Polyvagal Theory and the Neurobiology of Connection: The Science of Rupture, Repair, and Reciprocity

By Maria Popova (themarginalian.org)

“A purely disembodied human emotion is a nonentity,” William James wrote in his pioneering 1884 theory of how our bodies affect our feelings — the first great gauntlet thrown at the Cartesian dualism of body versus mind. In the century and a half since, we have come to see how the body and the mind converge in the healing of trauma; we have come to see consciousness itself as a full-body phenomenon.

Beyond the brain, no portion of the body shapes our mental and emotional landscape more profoundly than the tenth cranial nerve — the longest nerve of the autonomic nervous system that unconsciously governs the inner workings of the body. Known as the vagus nerve — from the Latin for “wandering,” a root shared with vagabond and vague — it meanders from the brain to the gut, touching every organ along the way with its tendrils, controlling everything from our heart rate and digestion to our reflexes and moods.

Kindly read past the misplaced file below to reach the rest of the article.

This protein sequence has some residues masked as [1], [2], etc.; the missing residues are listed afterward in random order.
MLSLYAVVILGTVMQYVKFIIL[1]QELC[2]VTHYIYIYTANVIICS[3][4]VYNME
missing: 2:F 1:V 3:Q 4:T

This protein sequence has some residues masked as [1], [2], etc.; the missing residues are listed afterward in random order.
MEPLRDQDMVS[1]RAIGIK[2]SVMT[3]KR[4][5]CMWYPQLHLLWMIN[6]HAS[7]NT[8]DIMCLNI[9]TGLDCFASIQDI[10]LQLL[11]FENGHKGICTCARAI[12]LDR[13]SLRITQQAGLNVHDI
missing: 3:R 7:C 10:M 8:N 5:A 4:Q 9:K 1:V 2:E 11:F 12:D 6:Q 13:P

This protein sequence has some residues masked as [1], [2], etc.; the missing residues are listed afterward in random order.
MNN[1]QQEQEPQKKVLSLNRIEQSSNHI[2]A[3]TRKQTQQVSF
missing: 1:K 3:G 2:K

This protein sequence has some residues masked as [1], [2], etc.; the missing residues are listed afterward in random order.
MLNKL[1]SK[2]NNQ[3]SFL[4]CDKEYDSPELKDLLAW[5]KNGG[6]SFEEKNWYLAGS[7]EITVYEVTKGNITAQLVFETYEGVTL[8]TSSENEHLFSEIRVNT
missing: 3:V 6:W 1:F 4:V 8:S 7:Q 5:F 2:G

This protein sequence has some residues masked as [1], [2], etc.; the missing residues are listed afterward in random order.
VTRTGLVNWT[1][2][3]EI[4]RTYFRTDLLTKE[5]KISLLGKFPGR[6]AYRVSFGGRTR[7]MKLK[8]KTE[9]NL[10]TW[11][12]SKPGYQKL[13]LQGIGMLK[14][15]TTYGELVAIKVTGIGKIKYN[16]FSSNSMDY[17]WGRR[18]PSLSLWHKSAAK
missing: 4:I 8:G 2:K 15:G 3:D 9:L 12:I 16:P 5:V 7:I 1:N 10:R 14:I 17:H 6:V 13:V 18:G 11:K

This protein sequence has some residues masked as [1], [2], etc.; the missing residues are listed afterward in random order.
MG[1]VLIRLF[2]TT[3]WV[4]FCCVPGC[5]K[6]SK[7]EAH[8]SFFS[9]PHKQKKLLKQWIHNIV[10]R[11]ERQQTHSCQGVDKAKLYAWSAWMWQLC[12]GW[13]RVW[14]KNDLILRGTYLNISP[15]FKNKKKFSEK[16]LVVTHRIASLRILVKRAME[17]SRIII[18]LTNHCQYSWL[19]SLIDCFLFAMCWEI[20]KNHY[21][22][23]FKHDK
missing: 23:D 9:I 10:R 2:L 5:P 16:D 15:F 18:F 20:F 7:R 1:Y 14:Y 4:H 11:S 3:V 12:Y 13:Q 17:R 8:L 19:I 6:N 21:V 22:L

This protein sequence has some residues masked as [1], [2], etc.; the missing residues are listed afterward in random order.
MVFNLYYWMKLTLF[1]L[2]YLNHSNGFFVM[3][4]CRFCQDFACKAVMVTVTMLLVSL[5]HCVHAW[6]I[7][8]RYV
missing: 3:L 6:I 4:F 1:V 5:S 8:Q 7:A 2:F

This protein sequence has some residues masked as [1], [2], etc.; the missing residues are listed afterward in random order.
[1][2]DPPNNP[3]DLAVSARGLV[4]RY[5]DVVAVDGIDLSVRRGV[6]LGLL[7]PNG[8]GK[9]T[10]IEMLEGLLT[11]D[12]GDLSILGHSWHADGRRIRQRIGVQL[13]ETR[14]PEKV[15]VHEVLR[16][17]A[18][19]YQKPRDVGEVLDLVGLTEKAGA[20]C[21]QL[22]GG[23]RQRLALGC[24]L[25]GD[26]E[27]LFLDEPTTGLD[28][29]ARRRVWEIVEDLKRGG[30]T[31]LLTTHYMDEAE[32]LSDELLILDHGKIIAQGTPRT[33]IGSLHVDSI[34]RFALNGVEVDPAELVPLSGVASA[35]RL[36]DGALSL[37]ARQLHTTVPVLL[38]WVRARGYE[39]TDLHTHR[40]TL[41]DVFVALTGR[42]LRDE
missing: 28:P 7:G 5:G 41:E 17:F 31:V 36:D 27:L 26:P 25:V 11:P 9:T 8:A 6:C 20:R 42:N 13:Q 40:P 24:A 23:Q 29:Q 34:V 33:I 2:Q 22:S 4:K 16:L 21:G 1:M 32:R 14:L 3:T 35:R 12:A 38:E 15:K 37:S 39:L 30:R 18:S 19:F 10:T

One of Santiago Ramón y Cajal’s little-known drawings of the brain.

In James’s lifetime, it was believed that synaptic communication within the brain was electrical. But when neuroscience founding father Santiago Ramón y Cajal discovered a gap between neurons — a miniature abyss electricity could not cross — it became clear that something else must be transmitting the signals between neurons. In 1921, the German pharmacologist Otto Loewi confirmed the existence of these theorized chemical messengers by stimulating the vagus nerve of a frog and discovering in the secreted substance the first known neurotransmitter. Every thought, feeling, and mood that has ever swept across the sky of your mind was forecast by your neurotransmitters and executed by your vagus nerve.